Several months ago, I had the privilege to visit one of my dearest friends in another city. Since we so rarely get to see one another, we tried to take a photo together, and I planned to put it on Facebook and Instagram. It took no fewer than 15 tries to get a good shot. Every time my eyes were open, hers were closed. When both of our eyes were open, I wasn’t smiling. In the next shot, she was distracted by someone to her left. Finally, we were both smiling, with our eyes open, and looking into the camera, but there was a huge group of tourists in the background, blocking the entire landmark we were standing in front of. Finally, we got a halfway decent picture with both of us and the landmark all in the picture.
The simple truth is that we aren’t designed to be glued to a computer screen or in an office all day. Our brains have evolved to thrive in sunlight, in lush green surroundings, and by the water. Since I think we’ve seen the last of snow in Boston (fingers crossed), it’s time to jumpstart our cognitive batteries and kickoff this spring with a plan to leverage our local resources.
As a man of a certain age, I am constantly faced with the realities the growing difference between what my mind thinks I can do and what my body actually does. Even though I specialize in connecting the mind and the body — I am still caught off guard more than I would like to admit.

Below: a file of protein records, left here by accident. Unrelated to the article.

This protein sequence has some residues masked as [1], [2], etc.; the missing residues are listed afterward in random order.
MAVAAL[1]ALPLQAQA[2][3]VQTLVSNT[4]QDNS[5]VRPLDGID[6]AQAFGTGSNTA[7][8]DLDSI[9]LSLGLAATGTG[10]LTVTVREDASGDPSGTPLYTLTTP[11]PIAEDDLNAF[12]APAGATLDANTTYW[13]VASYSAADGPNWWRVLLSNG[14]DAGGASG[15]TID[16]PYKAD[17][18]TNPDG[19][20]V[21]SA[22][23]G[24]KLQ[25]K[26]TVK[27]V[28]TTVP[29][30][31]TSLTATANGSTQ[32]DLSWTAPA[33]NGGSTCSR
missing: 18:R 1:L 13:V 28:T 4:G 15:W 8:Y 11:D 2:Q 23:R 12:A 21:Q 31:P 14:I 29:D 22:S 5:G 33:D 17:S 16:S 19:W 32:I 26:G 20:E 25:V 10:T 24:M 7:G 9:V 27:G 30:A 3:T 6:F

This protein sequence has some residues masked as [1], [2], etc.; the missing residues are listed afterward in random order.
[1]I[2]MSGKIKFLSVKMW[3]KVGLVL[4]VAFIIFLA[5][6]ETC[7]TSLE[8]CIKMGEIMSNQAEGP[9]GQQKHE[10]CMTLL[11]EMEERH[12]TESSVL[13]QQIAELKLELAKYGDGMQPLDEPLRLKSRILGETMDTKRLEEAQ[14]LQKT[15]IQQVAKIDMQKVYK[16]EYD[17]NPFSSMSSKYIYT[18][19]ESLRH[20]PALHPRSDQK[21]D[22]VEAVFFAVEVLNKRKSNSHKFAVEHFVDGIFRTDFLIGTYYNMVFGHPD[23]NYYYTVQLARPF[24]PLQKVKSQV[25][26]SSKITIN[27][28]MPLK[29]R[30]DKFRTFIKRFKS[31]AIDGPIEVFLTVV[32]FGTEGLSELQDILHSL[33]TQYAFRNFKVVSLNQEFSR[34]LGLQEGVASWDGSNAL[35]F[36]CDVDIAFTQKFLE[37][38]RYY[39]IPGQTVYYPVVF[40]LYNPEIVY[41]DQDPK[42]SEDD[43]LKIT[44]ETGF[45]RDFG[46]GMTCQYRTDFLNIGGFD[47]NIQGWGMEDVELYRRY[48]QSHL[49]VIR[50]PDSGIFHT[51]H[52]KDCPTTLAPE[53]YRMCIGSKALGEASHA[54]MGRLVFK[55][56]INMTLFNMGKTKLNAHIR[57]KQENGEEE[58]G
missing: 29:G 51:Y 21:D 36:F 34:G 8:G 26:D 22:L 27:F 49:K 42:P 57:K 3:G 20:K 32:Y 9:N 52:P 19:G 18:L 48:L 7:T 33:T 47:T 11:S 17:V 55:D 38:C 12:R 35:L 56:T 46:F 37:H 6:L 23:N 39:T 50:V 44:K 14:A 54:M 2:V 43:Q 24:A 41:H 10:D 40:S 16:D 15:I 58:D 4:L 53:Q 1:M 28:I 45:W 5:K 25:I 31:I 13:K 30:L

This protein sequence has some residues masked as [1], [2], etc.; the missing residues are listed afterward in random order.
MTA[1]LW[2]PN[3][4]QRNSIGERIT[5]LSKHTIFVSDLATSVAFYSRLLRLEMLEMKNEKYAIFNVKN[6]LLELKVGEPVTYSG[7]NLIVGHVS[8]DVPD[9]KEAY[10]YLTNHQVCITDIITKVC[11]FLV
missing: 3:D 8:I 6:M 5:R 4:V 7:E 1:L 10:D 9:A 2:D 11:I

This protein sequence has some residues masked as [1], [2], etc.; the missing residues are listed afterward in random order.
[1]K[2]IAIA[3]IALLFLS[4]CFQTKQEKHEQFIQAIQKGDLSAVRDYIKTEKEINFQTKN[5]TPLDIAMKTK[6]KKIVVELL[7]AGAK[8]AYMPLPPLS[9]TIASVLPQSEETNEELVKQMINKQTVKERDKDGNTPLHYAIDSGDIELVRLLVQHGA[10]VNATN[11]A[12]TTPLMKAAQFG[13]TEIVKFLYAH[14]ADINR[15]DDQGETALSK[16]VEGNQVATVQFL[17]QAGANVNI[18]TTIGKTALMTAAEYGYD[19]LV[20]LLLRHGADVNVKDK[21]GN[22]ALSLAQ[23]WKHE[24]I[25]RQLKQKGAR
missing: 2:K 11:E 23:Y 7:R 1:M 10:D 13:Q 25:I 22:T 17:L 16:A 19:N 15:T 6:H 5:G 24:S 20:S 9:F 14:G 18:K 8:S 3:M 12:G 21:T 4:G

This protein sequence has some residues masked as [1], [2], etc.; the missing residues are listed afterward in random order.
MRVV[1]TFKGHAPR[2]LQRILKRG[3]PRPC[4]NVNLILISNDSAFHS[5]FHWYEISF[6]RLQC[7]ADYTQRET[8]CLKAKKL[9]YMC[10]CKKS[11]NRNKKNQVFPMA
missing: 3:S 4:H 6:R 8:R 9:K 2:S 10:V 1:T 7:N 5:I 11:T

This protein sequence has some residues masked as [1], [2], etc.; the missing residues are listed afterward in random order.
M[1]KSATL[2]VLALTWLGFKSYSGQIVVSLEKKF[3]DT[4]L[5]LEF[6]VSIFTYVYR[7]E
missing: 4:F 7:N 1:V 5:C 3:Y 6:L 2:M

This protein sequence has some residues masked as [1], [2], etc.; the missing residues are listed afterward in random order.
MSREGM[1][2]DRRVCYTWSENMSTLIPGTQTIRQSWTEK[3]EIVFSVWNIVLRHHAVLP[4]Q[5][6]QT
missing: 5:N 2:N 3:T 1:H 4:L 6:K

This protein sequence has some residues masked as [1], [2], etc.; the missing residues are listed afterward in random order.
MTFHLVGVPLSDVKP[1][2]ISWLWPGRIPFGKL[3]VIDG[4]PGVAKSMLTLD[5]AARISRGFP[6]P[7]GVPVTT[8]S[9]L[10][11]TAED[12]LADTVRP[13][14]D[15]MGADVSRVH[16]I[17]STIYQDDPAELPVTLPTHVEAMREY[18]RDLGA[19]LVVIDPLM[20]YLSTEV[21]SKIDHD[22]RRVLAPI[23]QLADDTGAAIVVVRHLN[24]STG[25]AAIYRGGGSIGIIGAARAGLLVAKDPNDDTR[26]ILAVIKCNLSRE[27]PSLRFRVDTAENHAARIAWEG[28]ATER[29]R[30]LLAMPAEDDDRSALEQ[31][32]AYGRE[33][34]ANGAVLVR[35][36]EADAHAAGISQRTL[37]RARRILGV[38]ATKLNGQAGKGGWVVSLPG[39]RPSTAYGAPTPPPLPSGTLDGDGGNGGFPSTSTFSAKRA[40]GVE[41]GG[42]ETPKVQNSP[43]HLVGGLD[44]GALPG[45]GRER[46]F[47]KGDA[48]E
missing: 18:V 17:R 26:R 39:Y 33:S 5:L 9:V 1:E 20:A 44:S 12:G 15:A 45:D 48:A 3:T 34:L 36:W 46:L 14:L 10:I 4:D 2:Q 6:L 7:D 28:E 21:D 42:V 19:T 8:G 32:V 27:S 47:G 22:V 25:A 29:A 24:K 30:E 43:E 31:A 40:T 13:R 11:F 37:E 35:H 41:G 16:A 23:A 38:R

I have had patient after patient come into my office talking about what a harsh and relentless winter this has been. I can’t agree more! It is always interesting to see how people talk about the weather. There are two classic perspectives that get presented: How cold it is on the thermometer and how much energy is being used by the thermostat. What an interesting way to understand ourselves as well!
After a month since returning to school, how are you doing? Feeling any of that Syllabus Shock? Have you settled into routines of classes, dining hall hours, sports practice or music rehearsal or the on-campus job? For a lot of students, September is an exciting time of reconnecting with friends, meeting new people, signing up for clubs and committees. With so many opportunities offered to you at the start of each semester, it can be easy to overbook yourself and forget to leave time for, oh, I don’t know…sleep. Exercise. Eating well. Studying, even.
There seems to be a thread in the conversations I have had lately with many of the men I see in my practice. Our discussions are centering on the institutionalization influences of how masculinity is defined. We have entered into these talks from a variety of perspectives but we seem to end up circling around the same concerns. Coming to grip with how men define their own manhood is a pressured and loaded situation.